-1
$\begingroup$

Sorry for asking a basic chemistry question. I last did this kind of chemistry at school about 30 years ago and I don't have confidence that I'd get it right from first principles :)

Short version: Hydrochloric acid is used in some kinds of works to remove cement smears from masonry and paving slabs. But on a level surface, if left there, it's also able to degrade the cement that's supposed to be there (cement is highly alkali). Usually you can wash it away with water, but in my situation that's not workable. Instead, I plan to buy some Na2CO3, NaHCO3 or NaOH, all of which are ordinary commodity items at any local shop, dissolve in water, and carefully pour to neutralise any unreacted acid as soon as the surface is clean of cement smears. Excess alkali isn't a problem.

I've used concentrated HCl for many years, and the fumes/reaction heat/safety kit won't be an issue, so I'm comfortable with the safety aspects of this approach - comments not needed on safety.

My question is about making sure I have enough base ready to use, to neutralise the amount of acid I end up using. The acid is already on-hand, it's fuming 36% HCl. I'll dilute it for use, of course, but I can work out how many litres equivalent of 36% ends up being used. The bases (whichever I use) will be dry powder/crystal form. Obviously I pour until no reaction is visible, but if I don't buy enough, I'd have a problem. (Buying a bit more than I need is fine)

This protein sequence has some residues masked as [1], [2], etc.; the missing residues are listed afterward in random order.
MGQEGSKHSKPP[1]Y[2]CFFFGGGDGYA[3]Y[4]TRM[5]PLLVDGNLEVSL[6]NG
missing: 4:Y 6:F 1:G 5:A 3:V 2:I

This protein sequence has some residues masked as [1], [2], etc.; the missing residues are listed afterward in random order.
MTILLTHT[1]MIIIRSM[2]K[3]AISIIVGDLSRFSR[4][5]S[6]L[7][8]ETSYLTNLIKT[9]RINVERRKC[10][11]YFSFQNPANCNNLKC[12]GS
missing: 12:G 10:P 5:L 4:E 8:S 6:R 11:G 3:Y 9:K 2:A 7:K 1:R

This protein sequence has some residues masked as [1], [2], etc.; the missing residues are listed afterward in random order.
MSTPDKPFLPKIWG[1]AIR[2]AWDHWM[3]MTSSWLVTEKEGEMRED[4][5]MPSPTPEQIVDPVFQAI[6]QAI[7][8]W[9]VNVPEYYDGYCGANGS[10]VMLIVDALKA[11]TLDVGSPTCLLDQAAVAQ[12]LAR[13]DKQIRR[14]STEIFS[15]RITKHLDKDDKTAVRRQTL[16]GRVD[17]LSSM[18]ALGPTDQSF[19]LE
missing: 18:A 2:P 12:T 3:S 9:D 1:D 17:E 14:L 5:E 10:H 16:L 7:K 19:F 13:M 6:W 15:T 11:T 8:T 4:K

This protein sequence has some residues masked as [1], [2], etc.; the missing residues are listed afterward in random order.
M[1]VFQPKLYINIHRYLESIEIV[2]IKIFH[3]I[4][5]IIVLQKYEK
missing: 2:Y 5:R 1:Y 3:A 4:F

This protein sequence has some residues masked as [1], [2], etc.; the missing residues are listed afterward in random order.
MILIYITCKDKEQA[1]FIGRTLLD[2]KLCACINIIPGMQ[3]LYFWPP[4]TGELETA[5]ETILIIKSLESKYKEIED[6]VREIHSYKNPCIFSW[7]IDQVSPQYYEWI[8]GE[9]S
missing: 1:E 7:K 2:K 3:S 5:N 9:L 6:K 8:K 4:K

So I need a reminder how to work out the mass of each of the above 3 dry/crystalline bases that would be required to neutralise 1 litre of 36% HCl, so I can get an idea what kind of quantity of base to buy, before I start the task.

Given that helping hand with the basic chemical calculations, I can work out the rest easily.

$\endgroup$
1
$\begingroup$

The molarity of 36% HCl is approx 11.7, i.e. there are 11.7 moles per litre. To neutralise the whole litre you need 11.7 moles of NaOH, 11.7 moles of NaHCO3 or 5.85 moles of Na2CO3. Multiply the number of moles by the molecular weight - 40 in the case of NaOH, 106 for Na2CO3, 84 for NaHCO3 - to give you the weight required.

$\endgroup$

Your Answer

By clicking “Post Your Answer”, you agree to our terms of service, privacy policy and cookie policy

Not the answer you're looking for? Browse other questions tagged or ask your own question.